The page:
Shyam Kumar is the Founder and CEO of NorthStar Education Partners. Over the last several years, Shyam has led initiatives across multiple charter networks and districts to develop teacher and leader career-pathway programs focused on increasing staff development, impact, and retention. Shyam’s work has included defining excellent student and school outcomes, integrating coaching and evaluation processes, and developing extended reach teaching roles to expand the impact of high performing teachers. Previously, Shyam served as the Executive Director of Teach for America – Atlanta and has worked as a management consultant at GE. Shyam resides with his family in Atlanta, GA.
Thriving Schools: Shyam, we’re going to be focusing our time today discussing teacher retention strategies. But before we get into that, I think our audience would really appreciate hearing where your passion for education comes from.
Shyam: It’s a really personal issue for me. Both of my parents grew up in India in a very low income community and their route out of poverty involved an education and a sequence of great teachers that propelled them to America. So growing up, we were taught that education is a blessing and that it should never be taken for granted. So even though I started my career in a different field, I always knew I wanted to make my life about this profession. Because I have a ton of gratitude for it.
Thriving Schools: And at what point did you develop your expertise in teacher career pathways and retention strategies?
Shyam: I would say it started in my role as Executive Director with Teacher for America – Atlanta where I had a chance to witness the teacher career cycle first-hand. I would have these heartbreaking conversations with our teachers as they approached the end of their 2-year commitments and they would tell me that they didn’t want to stay at their placement schools and that they were leaving the profession altogether. And the reasons I heard – “I don’t have a school leader I can trust,” “My school culture makes my job unsustainable for me,” and “It’d be impossible for me to have a family” – made me realize how much better we have to get in these areas. That’s when I decided I wanted to commit my work to getting this issue solved.
Thriving Schools: So let’s talk about retention. What are the main reasons teachers leave?
Shyam: Well first, let’s take a step back and state the obvious. Our top teachers bring a more diverse skill set into the classroom than you’ll find in any other profession. For instance, they often bring skillsets in data analysis, relationship-building, content knowledge, pedagogy, and so on. And those are the teachers that are making significant breakthroughs and getting the results our children need. But the reason I start there is because I want to make clear that our top teachers leave for very different reasons than their lower-performing peers.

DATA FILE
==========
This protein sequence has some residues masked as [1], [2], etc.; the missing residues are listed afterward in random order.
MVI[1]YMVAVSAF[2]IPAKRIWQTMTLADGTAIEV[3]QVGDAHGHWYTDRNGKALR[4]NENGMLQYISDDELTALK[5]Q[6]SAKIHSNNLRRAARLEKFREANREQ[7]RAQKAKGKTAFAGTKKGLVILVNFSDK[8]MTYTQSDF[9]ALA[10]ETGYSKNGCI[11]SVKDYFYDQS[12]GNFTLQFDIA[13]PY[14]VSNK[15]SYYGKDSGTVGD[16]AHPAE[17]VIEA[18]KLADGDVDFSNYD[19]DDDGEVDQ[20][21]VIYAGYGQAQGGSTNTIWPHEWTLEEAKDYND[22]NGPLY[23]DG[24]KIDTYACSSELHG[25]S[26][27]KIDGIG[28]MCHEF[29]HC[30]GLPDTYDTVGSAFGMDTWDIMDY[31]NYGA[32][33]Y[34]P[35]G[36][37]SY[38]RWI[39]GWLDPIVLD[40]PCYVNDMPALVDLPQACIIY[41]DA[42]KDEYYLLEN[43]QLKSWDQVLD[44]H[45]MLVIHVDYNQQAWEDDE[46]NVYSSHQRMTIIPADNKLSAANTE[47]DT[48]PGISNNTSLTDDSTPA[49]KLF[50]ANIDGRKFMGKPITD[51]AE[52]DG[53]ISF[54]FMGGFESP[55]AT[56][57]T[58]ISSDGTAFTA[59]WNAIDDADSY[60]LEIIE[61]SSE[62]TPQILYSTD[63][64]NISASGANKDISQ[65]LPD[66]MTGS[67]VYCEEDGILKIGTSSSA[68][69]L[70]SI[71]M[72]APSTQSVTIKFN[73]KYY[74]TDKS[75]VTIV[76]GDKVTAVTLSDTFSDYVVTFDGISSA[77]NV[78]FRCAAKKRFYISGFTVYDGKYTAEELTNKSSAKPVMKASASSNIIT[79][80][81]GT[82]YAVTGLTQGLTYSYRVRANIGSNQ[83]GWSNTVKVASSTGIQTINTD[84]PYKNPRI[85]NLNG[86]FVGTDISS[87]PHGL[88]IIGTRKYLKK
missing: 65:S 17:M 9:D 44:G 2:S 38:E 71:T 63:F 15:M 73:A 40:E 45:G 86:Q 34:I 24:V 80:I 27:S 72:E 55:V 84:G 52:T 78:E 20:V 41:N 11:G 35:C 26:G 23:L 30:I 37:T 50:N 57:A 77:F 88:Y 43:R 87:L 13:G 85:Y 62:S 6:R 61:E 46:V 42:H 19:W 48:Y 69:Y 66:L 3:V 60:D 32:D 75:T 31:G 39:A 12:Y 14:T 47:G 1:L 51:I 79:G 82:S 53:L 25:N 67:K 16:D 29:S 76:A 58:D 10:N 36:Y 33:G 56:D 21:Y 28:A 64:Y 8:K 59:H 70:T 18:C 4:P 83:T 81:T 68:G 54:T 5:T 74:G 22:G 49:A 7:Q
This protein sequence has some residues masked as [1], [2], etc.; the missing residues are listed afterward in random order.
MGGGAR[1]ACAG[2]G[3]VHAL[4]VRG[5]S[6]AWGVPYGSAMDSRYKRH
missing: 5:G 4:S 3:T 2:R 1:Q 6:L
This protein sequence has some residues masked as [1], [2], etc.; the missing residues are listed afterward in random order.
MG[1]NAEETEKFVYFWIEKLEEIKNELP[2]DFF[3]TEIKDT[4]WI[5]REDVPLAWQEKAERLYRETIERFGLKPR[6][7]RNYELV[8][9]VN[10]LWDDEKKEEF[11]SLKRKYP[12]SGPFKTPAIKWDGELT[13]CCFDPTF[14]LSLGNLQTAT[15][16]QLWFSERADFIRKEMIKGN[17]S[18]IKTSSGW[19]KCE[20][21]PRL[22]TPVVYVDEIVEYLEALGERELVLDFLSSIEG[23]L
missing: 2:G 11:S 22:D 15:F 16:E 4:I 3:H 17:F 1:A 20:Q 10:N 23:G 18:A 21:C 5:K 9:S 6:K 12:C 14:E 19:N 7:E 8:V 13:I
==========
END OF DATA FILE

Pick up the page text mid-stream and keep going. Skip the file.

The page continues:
And the reasons I heard – “I don’t have a school leader I can trust,” “My school culture makes my job unsustainable for me,” and “It’d be impossible for me to have a family” – made me realize how much better we have to get in these areas.
Thriving Schools: So what’s the right way to think about why our top teachers leave?
Shyam: I like to start with what I consider the fundamentals of a great teaching environment. A lot of it comes down to leadership – people don’t leave organizations, they leave people. And I think this rings especially true with our top teachers. Next I think we have to talk about development and support in instruction, especially in this era of Common Core. We often have teachers receiving feedback and coaching from leaders that have never taught in their specific content areas. And this deficiency becomes more pronounced when you have a teacher looking for support on an 11th grade science standard or a pre-calculus lesson. Finally, we have to discuss the lack of support on the behavioral front. When teachers feel like a school doesn’t have their back when it comes to dealing with difficult families and students, it puts them in a really tough spot.
Thriving Schools: Are there any other reasons we should add to this list?
Shyam: Yes, of course. Moving on from the items I already mentioned, you get into issues of compensation, career pathways, and well-being. But I want to make clear – coming up with a silver-bullet solution in one of these areas, while ignoring potential cracks in your foundations, won’t get you very far.